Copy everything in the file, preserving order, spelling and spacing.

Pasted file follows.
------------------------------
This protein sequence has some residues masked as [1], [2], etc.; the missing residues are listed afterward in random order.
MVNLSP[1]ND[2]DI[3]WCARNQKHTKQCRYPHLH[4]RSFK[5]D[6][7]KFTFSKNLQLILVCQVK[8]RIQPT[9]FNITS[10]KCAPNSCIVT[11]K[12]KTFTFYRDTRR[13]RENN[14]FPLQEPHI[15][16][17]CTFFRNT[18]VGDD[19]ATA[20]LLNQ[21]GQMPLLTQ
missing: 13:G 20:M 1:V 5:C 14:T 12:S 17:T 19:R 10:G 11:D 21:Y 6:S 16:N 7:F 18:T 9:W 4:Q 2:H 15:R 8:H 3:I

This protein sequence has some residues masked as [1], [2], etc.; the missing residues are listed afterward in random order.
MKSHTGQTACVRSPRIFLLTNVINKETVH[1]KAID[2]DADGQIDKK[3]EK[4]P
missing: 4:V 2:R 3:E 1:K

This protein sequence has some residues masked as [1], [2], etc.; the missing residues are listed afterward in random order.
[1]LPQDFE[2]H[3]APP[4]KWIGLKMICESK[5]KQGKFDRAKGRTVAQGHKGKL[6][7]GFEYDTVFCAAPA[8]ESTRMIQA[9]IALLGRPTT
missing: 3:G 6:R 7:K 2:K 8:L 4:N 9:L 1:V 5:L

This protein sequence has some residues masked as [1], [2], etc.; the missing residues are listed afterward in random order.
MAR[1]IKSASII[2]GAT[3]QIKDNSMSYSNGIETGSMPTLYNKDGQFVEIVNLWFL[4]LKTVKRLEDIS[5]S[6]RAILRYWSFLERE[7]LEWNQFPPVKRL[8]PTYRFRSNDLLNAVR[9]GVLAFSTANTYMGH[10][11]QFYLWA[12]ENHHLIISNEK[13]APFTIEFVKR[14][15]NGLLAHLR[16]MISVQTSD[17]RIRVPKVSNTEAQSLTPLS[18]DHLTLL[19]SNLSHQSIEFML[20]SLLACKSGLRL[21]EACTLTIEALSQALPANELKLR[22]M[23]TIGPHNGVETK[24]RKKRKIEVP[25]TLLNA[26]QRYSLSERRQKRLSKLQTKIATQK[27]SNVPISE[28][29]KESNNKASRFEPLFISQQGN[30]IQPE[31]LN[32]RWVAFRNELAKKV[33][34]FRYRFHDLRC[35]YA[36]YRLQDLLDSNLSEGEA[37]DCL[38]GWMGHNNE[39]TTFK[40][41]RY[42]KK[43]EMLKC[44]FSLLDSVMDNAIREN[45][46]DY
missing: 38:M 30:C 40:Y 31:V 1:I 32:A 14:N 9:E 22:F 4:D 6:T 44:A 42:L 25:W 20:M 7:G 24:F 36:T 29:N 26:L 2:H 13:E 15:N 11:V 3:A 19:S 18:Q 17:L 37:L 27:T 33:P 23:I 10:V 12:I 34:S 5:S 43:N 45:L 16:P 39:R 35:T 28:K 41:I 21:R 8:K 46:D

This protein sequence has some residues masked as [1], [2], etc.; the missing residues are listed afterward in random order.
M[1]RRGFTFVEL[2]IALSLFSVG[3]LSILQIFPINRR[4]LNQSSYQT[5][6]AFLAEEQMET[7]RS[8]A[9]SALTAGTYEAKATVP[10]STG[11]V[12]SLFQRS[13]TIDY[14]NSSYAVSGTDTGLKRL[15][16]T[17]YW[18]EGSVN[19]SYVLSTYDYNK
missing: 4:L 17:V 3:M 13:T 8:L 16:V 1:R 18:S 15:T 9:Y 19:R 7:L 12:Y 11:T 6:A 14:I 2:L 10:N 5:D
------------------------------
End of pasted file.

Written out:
This protein sequence has some residues masked as [1], [2], etc.; the missing residues are listed afterward in random order.
MVNLSP[1]ND[2]DI[3]WCARNQKHTKQCRYPHLH[4]RSFK[5]D[6][7]KFTFSKNLQLILVCQVK[8]RIQPT[9]FNITS[10]KCAPNSCIVT[11]K[12]KTFTFYRDTRR[13]RENN[14]FPLQEPHI[15][16][17]CTFFRNT[18]VGDD[19]ATA[20]LLNQ[21]GQMPLLTQ
missing: 13:G 20:M 1:V 5:C 14:T 12:S 17:T 19:R 10:G 11:D 21:Y 6:S 16:N 7:F 18:T 9:W 4:Q 2:H 15:R 8:H 3:I

This protein sequence has some residues masked as [1], [2], etc.; the missing residues are listed afterward in random order.
MKSHTGQTACVRSPRIFLLTNVINKETVH[1]KAID[2]DADGQIDKK[3]EK[4]P
missing: 4:V 2:R 3:E 1:K

This protein sequence has some residues masked as [1], [2], etc.; the missing residues are listed afterward in random order.
[1]LPQDFE[2]H[3]APP[4]KWIGLKMICESK[5]KQGKFDRAKGRTVAQGHKGKL[6][7]GFEYDTVFCAAPA[8]ESTRMIQA[9]IALLGRPTT
missing: 3:G 6:R 7:K 2:K 8:L 4:N 9:L 1:V 5:L

This protein sequence has some residues masked as [1], [2], etc.; the missing residues are listed afterward in random order.
MAR[1]IKSASII[2]GAT[3]QIKDNSMSYSNGIETGSMPTLYNKDGQFVEIVNLWFL[4]LKTVKRLEDIS[5]S[6]RAILRYWSFLERE[7]LEWNQFPPVKRL[8]PTYRFRSNDLLNAVR[9]GVLAFSTANTYMGH[10][11]QFYLWA[12]ENHHLIISNEK[13]APFTIEFVKR[14][15]NGLLAHLR[16]MISVQTSD[17]RIRVPKVSNTEAQSLTPLS[18]DHLTLL[19]SNLSHQSIEFML[20]SLLACKSGLRL[21]EACTLTIEALSQALPANELKLR[22]M[23]TIGPHNGVETK[24]RKKRKIEVP[25]TLLNA[26]QRYSLSERRQKRLSKLQTKIATQK[27]SNVPISE[28][29]KESNNKASRFEPLFISQQGN[30]IQPE[31]LN[32]RWVAFRNELAKKV[33][34]FRYRFHDLRC[35]YA[36]YRLQDLLDSNLSEGEA[37]DCL[38]GWMGHNNE[39]TTFK[40][41]RY[42]KK[43]EMLKC[44]FSLLDSVMDNAIREN[45][46]DY
missing: 38:M 30:C 40:Y 31:V 1:I 32:A 14:N 9:E 22:F 4:D 6:T 44:A 42:L 25:W 20:M 7:G 24:F 36:T 29:N 26:L 2:H 13:E 15:N 11:V 3:A 19:S 18:Q 17:L 37:L 27:T 33:P 23:I 10:V 12:I 34:S 5:S 43:N 45:L 16:P 39:R 35:T 28:K 41:I 21:R 8:K 46:D

This protein sequence has some residues masked as [1], [2], etc.; the missing residues are listed afterward in random order.
M[1]RRGFTFVEL[2]IALSLFSVG[3]LSILQIFPINRR[4]LNQSSYQT[5][6]AFLAEEQMET[7]RS[8]A[9]SALTAGTYEAKATVP[10]STG[11]V[12]SLFQRS[13]TIDY[14]NSSYAVSGTDTGLKRL[15][16]T[17]YW[18]EGSVN[19]SYVLSTYDYNK
missing: 4:L 17:V 3:M 13:T 8:L 16:V 1:R 18:S 15:T 9:Y 19:R 7:L 12:Y 11:T 6:A 14:I 2:L 10:N 5:D